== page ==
Putting down roots
Gregory Ashworth (Glasgow, 1941*), connected with the University of Groningen since 1979, is a world renowned researcher in his field of expertise: management of cultural heritage, urban tourism, urban planning, city marketing and leisure management. In 1994 he was appointed Professor of Heritage Management and Urban Tourism at the Faculty of Spatial Sciences of the University of Groningen. Although he retired in 2006, he still is a keen ambassador for the Faculty, the University and the city of Groningen.
On a sunny August morning he welcomes the newly arrived international students during the Welcoming Ceremony in a packed Martini Church:
“You’re very strange people. You chose to do the university the difficult way, by going to a strange place, with people eating strange food. You’ll notice you’ll be going through a few stages while you’re in the Netherlands: Stage 1 - Euphoria: you see all the things that are better here than where you are from. Stage 2 - Disappointment: You see all the things that are worse here than where you’re from, the wind is always in your face and the rain goes horizontal! Stage 3 - Balance: Some things are better; enjoy them, some things are worse; ignore them. You’re going home soon. You’re here to learn where you come from. You’re being forced back to question your assumption. It’s a voyage of discovery into yourself.”
The unique and captivating atmosphere Ashworth manages to create, make that his words impress even more. He holds the audience spellbound and the students I talk to afterwards, unanimously praise his speech.
The fact that Gregory Ashworth ended up in the Netherlands is entirely coincidental. His then supervisor pointed out to him a job advertisement in a local paper, stating that one of the faculties of the University of Groningen had a vacancy for a position as urban geographer. ‘At that time – 1979 – the University of Groningen was an isolated and old-fashioned institution, in the sense that it had no knowledge of the international world.
The Faculty of Spatial Science, however, was visionary to be recruiting staff from abroad.’ The Faculty proved to be a pioneer in the field of internationalization: ‘We were the first to establish an exchange programme with Eastern Europe, which was then quite revolutionary. Nowadays we are involved with international programmes such as the Erasmus rogramme Tempus * .’
Our University has only over the last ten years become globally competitive – ‘Today, international research is being given much more attention,’ says Gregory – whereas the English universities already saw the need for that back in the eighties.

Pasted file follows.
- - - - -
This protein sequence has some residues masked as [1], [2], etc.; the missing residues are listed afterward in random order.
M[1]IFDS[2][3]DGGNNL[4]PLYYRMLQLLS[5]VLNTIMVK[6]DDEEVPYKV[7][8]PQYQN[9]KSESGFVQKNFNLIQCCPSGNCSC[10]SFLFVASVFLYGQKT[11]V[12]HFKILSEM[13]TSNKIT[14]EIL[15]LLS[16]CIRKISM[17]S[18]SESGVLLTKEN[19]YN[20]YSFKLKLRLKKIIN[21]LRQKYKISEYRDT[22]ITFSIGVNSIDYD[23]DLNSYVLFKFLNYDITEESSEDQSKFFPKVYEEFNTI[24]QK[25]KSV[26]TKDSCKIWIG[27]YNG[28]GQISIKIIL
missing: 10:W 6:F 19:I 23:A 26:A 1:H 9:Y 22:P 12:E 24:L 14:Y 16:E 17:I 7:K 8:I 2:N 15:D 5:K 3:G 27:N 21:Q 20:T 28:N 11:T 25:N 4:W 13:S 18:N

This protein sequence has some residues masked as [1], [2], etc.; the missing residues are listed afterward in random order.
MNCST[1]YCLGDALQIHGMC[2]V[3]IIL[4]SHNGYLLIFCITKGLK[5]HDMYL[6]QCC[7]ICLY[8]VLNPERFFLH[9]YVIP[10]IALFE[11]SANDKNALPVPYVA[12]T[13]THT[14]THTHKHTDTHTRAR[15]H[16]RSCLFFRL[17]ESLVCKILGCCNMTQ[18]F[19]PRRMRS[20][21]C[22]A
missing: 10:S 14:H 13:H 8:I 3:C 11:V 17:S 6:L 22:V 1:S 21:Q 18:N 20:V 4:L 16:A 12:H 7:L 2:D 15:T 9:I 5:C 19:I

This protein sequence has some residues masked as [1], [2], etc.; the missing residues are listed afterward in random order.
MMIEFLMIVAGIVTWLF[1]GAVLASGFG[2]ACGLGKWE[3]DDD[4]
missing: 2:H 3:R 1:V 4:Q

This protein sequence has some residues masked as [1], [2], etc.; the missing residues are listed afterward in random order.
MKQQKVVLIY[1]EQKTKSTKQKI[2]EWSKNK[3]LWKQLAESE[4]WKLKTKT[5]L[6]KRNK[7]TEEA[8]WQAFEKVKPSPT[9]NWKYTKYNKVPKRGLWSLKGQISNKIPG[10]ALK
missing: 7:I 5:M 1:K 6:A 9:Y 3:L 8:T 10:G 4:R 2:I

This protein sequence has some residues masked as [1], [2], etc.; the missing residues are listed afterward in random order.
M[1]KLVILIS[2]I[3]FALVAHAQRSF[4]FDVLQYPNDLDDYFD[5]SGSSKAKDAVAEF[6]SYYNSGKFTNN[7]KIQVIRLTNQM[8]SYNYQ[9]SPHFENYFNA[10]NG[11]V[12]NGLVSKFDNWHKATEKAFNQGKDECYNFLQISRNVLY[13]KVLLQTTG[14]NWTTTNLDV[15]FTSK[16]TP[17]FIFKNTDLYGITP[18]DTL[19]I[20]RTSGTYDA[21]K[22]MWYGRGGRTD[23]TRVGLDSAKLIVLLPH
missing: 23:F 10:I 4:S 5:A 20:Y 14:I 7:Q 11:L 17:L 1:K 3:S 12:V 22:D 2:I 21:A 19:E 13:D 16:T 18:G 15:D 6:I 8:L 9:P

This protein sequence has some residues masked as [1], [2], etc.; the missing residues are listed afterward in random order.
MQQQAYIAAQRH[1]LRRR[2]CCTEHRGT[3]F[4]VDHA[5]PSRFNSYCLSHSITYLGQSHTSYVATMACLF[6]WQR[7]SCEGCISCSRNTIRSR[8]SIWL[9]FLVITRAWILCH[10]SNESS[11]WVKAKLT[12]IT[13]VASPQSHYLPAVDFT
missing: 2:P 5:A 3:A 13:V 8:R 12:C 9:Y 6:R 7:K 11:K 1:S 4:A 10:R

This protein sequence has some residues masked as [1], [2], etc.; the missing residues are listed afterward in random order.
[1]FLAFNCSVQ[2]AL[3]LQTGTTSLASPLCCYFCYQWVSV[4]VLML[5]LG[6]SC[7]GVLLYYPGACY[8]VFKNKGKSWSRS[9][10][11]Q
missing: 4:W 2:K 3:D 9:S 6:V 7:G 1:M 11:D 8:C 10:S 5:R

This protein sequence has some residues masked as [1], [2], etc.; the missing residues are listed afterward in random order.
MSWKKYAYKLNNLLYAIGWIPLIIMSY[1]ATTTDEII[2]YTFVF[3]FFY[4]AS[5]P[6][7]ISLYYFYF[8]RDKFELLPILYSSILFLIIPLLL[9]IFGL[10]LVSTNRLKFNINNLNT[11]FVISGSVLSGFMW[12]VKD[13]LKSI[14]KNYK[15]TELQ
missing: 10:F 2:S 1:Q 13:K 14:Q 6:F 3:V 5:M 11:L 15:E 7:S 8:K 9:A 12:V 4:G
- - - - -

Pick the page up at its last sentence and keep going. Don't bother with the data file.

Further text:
He characterizes our University as being hierarchic, old-fashioned and traditional, characteristics he regards to be a great asset. ‘A university like ours, steeped in tradition and ceremony, is hard to find in this day and age!’ he says.
Gregory Ashworth seems to be inextricably linked to the city of Groningen. Yet, he started his life in the Netherlands in the province of Friesland, where he felt very much at ease. ‘Friesland is very hospitable, independent and flexible,’ he says. A province that does not seem to fit into a country he would later come to describe as being bureaucratic with its many rules and regulations. Another thing he has had some difficulty getting used to – in fact, is still not used to – is the food. ‘Raw herring, “Groninger bitterballen”, I find them awful. Luckily, one can buy Belgian beer here.’
These days he lives in the city of Groningen, a city he has grown very fond of. So much so, that he dreads the day the planned high-speed connection with the western part of the country comes into operation. ‘That connection will be the death sentence for Groningen. The moment the western part of our country is practically on our doorstep, with the Amsterdam Concert Hall just around the corner, some of Groningen’s cultural institutions will probably have to close their doors. Groningen is best kept secret.
One of a kind
What’s special about Groningen is that it’s unique. It’s a good size city, with plenty going on. However, its citizens seem not to be aware of this uniqueness, considering their city to be an ordinary one.’ But Gregory Ashworth will never take Groningen for granted. He has travelled the world many times over, yet he confesses he only feels truly at home in Groningen. ‘Groningen is my city,’ he says.
Gregory Ashworth passed away in November 2016.
* red. Tempus supports the modernization of higher education and creates an area of co-operation in countries surrounding the EU (the Western Balkans, Eastern Europe and Central Asia, North Africa and the Middle East).
|Last modified:||16 March 2020 4.45 p.m.|